How one mine could save a Romanian town
Can economic development enhance environmental quality? That's the big question being worked out in the tiny village of Rosia Montana in Romania - a place of enormous natural beauty and grinding poverty, atop one of the largest gold deposits in the world. And that's the challenge, as mining practices employed from the regimes of Caesar through Ceaucescu have left the region's people washing their kitchen garden vegetables - and watching their children play - in a river running red with toxic tailings.
As a reasonable condition of Romania's entry into the EU on Jan. 1, 2007, the unsustainable state-run mine will be shut down. With unemployment in the area at 50 percent - and expected to rise to over 90 percent when the mine closes - the consequences are severe.
So, too, is the environmental impact, as Romania lacks the resources to clean up Rosia's soil and water supply, and the EU could only put the site toward the end of a list of hundreds.
Enter Gabriel Resources, a Canadian company petitioning the Romanian government for permission to develop a new mine at Rosia. In contrast to the environmentally destructive Freeport-McMoRan - which contracted the Indonesian military to cordon off a corner of Papua and perpetuate its mining abuses - Gabriel proposes to submit an independent environmental and social impact assessment by a Romanian and international panel, bring in the best modern technology, operate to standards that meet or exceed those of Romania and the EU, and fund the cleanup of 2,000 years of uncontrolled mining. Total investment would be more than $770 million, with revenue to Romanian companies exceeding $1 billion.
You'd imagine such a prospect would prompt a spirited and serious exchange of ideas. But when Gabriel tried to enter the forum with a TV ad explaining its intentions, activists from the antimine NGO Alburnus Maior filed a complaint with Romania's National Council for media, declaring Gabriel's ad "immoral" and petitioning to have it pulled and the stations running it fined. While the National Council rejected that claim 9 to 1, Alburnus drove mass e-mail into affiliates of the Discovery Channel and National Geographic, which eventually pulled the ad.
If you think economic development and environmental protection are inevitably at odds, you're in good company. When hung up in frames of vivid conflict, such goals tend to clash in the black-hat/white-hat game that funds activists' grants, feeds Nielsen ratings, and draws advertising into adversary-hungry media. Along the way, some people have accepted the misperception that there's an inherent trade-off between economic growth and environmental integrity, when in fact they can be mutually reinforcing.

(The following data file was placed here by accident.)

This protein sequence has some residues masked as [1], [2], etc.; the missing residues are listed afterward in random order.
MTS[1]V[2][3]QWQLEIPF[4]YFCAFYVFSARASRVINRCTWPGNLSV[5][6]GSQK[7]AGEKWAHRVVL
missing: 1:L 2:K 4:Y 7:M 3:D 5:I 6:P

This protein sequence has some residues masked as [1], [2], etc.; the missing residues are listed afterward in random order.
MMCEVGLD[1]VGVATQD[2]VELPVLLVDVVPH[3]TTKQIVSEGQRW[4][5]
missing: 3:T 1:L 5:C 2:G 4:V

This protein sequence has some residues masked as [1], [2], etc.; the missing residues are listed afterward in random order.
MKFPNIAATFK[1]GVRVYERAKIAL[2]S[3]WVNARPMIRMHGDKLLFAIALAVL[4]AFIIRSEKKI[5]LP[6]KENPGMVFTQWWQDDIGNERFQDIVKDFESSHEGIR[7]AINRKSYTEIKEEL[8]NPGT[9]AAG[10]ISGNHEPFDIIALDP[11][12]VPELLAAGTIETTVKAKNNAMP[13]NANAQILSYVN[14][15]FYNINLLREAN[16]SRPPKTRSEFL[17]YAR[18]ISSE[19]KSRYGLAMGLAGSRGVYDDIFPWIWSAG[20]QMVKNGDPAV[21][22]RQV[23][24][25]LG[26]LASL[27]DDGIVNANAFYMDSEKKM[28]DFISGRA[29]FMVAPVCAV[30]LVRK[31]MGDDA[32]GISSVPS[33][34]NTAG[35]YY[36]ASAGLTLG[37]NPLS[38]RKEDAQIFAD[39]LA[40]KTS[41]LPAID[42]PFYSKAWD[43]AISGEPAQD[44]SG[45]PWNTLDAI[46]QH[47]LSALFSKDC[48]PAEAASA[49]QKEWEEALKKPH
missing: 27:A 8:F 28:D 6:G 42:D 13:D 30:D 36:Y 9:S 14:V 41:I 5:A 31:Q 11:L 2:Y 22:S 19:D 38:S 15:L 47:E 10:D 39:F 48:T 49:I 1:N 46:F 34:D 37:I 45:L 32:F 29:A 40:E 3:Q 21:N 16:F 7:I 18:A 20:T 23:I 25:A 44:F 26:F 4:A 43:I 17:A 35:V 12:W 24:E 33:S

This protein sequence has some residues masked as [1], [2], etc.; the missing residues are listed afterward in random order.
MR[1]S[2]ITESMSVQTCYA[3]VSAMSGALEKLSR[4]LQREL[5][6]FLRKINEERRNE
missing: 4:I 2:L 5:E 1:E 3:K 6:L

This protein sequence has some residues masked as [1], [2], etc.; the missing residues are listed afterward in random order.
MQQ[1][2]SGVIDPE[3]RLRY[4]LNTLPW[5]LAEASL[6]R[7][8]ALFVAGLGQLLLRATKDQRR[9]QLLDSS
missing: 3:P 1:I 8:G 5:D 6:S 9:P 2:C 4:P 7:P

Here's how: Wealthy, democratic nations have the means to make better environmental choices. They can support a mature regulatory regime and sophisticated enforcement, and can afford the advanced technology to avert environmental degradation that poorer nations can't. And nations that protect their environmental assets reap economic rewards: While the forests of impoverished Haiti were stripped for fuel wood, the adjoining Dominican Republic preserved its environment and prospered. In Botswana and Zimbabwe, wildlife ventures have proved more profitable than cattle ranching.
Good intentions exercised irresponsibly can be even more damaging than disengagement. In Romania's case, applying censorship is an irony as toxic to free exchange as the river that runs like a red scar through Rosia Montana. The romantic prospect of "saving" a highly intelligent but impoverished people from development will have unintended consequences affecting generations there, and reinforce exactly the wrong approach in developing regions around the world.
Absent Gabriel, Rosia will be deprived of the only economic engine that can reclaim its environment. There is no Romanian Superfund.
No project like this comes without costs. A lot of earth - and in some cases, the people on it - would have to move to make it happen. As Americans were reminded last month, mining can be a dangerous business. But so is cutting off the exchange of ideas and capital in a region of the world desperate for both. Rather than assume we have to destroy a village's economy to save its ecology, allow the citizens of Romania to weigh their alternatives, and determine their economic and environmental future. They have a chance for the best of both.
• Mark Lange is a former presidential speechwriter and a student of public policy.